Old South not ready to throw in the towel on Thames Park Pool | CBC News
Though city staff are reluctantly recommending its closure, many Londoners are hoping council can find a way to save Thames Park Pool.
An online petition calling for the Old South pool to stay open had amassed 1,500 signatures by Friday.
Meanwhile, neighbourhood Facebook groups are buzzing with disappointment about the prospect of losing their much-loved pool.
“Why would that ever be considered?” asked Janet Craig on the Old South Community Board.”It will be a terrific loss for Old South.”
Swimmer Maggie Mac Neil, a London native who trained at Thames Park Pool before becoming a multi-medal winning Olympian, implored council to keep it open.
“I love Thames Pool,” she said in a statement to CBC News. “Pools are so important, and it’s not just about competitive swimming. It’s about water safety, healthy lifestyles and bringing people together. I did my swimming lessons and Lifesaving there. It’s in an area of London that needs it and in the summer there’s always people there, whether that’s family swim or diving.
“I don’t think we should throw in the towel on Thames Pool.”
Most well-used outdoor pool
Fifty meters long with eight swimming lanes, Thames Pool is the largest and most well-used of London’s 11 outdoor pools. About 25,000 people use it each year.
And while the prospect of losing it is painful, a staff report coming to council’s community and protective services committee on Tuesday argues that its location on a floodplain will forever leave it vulnerable to expensive repairs to fix water damage.
The problem, according to findings in the report, is the area’s high water table. Often the soil around the pool deck stays wet. When wet earth freezes and expands, it can crack the pool’s tank and piping.
“It is clear from the history of repairs and investigations completed, that Thames Pool has experienced significant and repeated infrastructure damage due to its location in the floodplain,” the report says.
The pool was built in 1927 and rebuilt in 2010. However since then, the city has made the following repairs due to water damage:
- 2016 – Pool deck repairs ($5,000).
- 2017 – Leaks in circulation lines repaired ($11,000).
- 2018 – Major flood, with height of the Thames River was 1.2m (4 ft.) above pool deck ($145,000).
- 2019 – Leaks in return lines repaired ($15,000).
- 2020 – Flooding into the filtration room, equipment damaged/replaced ($7,500).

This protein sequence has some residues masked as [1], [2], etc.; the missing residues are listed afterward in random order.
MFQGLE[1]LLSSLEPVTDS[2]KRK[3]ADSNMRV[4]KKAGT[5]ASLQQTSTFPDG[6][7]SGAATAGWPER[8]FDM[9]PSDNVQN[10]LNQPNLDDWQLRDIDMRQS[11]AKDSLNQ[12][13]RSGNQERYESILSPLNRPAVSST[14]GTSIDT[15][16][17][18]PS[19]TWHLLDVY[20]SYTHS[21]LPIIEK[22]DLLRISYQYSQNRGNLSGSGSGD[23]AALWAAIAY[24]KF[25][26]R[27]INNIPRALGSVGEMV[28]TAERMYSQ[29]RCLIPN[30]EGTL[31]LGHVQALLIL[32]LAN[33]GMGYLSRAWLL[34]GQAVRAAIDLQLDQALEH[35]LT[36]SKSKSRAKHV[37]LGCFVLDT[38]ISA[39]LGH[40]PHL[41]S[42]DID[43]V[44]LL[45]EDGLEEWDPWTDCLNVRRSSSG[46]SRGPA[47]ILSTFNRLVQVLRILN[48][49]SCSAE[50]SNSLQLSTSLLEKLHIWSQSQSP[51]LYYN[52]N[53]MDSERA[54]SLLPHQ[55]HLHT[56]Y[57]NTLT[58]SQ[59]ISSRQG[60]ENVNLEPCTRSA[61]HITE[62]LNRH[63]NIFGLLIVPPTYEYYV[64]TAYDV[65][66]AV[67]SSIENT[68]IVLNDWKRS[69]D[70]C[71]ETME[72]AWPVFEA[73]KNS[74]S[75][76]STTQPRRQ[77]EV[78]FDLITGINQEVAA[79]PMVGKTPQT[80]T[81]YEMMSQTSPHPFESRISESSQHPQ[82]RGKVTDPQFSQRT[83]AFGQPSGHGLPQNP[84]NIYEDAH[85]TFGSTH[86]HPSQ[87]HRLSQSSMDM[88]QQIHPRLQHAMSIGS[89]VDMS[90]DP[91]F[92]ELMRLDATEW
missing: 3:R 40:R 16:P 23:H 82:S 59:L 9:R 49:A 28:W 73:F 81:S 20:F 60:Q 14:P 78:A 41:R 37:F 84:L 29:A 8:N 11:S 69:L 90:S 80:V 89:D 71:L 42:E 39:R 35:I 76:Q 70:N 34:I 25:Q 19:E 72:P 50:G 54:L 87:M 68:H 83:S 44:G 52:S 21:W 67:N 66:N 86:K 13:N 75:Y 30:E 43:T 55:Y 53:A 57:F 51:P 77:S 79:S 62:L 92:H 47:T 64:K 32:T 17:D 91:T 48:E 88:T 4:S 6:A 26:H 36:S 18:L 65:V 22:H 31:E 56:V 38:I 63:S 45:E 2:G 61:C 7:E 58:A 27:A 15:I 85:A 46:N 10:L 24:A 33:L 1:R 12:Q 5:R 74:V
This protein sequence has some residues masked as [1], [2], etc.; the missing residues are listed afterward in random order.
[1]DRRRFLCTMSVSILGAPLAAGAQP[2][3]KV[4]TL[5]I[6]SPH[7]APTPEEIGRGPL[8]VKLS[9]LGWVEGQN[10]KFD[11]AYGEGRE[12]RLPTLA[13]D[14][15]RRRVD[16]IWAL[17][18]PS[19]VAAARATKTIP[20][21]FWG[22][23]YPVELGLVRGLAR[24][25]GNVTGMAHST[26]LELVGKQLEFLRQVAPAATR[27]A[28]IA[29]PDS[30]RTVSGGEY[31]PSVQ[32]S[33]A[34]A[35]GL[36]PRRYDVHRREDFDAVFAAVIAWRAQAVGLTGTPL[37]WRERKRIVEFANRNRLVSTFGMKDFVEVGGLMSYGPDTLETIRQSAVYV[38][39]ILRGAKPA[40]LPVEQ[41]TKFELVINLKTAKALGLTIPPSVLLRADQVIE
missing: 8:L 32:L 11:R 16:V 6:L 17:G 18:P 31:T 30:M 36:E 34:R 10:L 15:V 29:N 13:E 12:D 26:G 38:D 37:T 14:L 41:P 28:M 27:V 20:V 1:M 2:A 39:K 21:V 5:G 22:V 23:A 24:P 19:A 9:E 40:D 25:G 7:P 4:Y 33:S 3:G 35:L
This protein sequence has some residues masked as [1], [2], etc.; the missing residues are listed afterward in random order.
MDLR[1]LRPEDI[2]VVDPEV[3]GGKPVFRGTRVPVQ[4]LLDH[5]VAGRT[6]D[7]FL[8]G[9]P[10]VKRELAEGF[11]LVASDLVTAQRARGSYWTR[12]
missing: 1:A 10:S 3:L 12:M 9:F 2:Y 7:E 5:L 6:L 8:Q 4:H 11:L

- 2021 – Return lines repaired ($20,000).
- 2022 – Pool caulking redone and repainted tank floor for waterproofing ($35,000).
The report lays out a handful of repair options going forward, including building a site well to “monitor ground water conditions” and adding ports to relieve the underground water pressure. That would cost about $375,000. A more involved version of that repair would add new wall returns and a thicker concrete pool pad. That option would cost $800,000 and take eight months.
The options presented in the report ramp up to a full rebuild, which would take 18 months and cost $12 million.
The underlying problem with the pool, according to the report, is that there’s no way to guard against future damage by flooding or frost heave.
“The risk of future infrastructure failure cannot be eliminated at its current site in the floodplain with any of the other options considered,” the report concludes.
Painful decision for staff
Jon Paul McGonigle, the city’s director of recreation and sport, said recommending closure wasn’t an easy option.
“We know that this is an incredibly difficult recommendation,” said McGonigle. He said city staff will work with the neighbourhood about the possibility of adding a splash pad to the area, but also admitted it will never be a full replacement for a pool.
“We’re feeling much disappointment and sadness about this situation along with the community and understand the reaction to the recommendation,” he said.
And although a line in the staff report recommends against spending money on more outdoor pools due to their shorter swim season and vulnerability to the elements, McGonigle said the city has no plans to abandon its outdoor pools en masse.
“We have redeveloped seven of those 11 outdoor pools already,” he said. McGonigle said staff will look at each outdoor pool on a case-by-case basis as maintenance issues come up. He said the city refurbished Byron Pool in 2019, Southcrest Pool in 2017, Westminster Pool in 2013 and Gibbons Pool in 2011.
A separate report coming to committee on Tuesday puts forward a plan to spend $100,000 on repairs to Glen Cairn outdoor pool in south London. It didn’t open at all for last summer’s swim season due to maintenance issues.
McGonigle said London’s lineup of 11 outdoor pools compares well with Hamilton’s 10 pools, while Windsor has six.
He said the problems at Thames Park Pool are unique to that site.
“We don’t view the issue at Thames Pool as having any impact on future decisions for other pools,” he said.
As for Gibbons Pool, another outdoor pool located on a floodplain, McGonigle said its higher elevation and different soil conditions have allowed it to avoid the same water problems that now stand to force the closure of Thames Park Pool.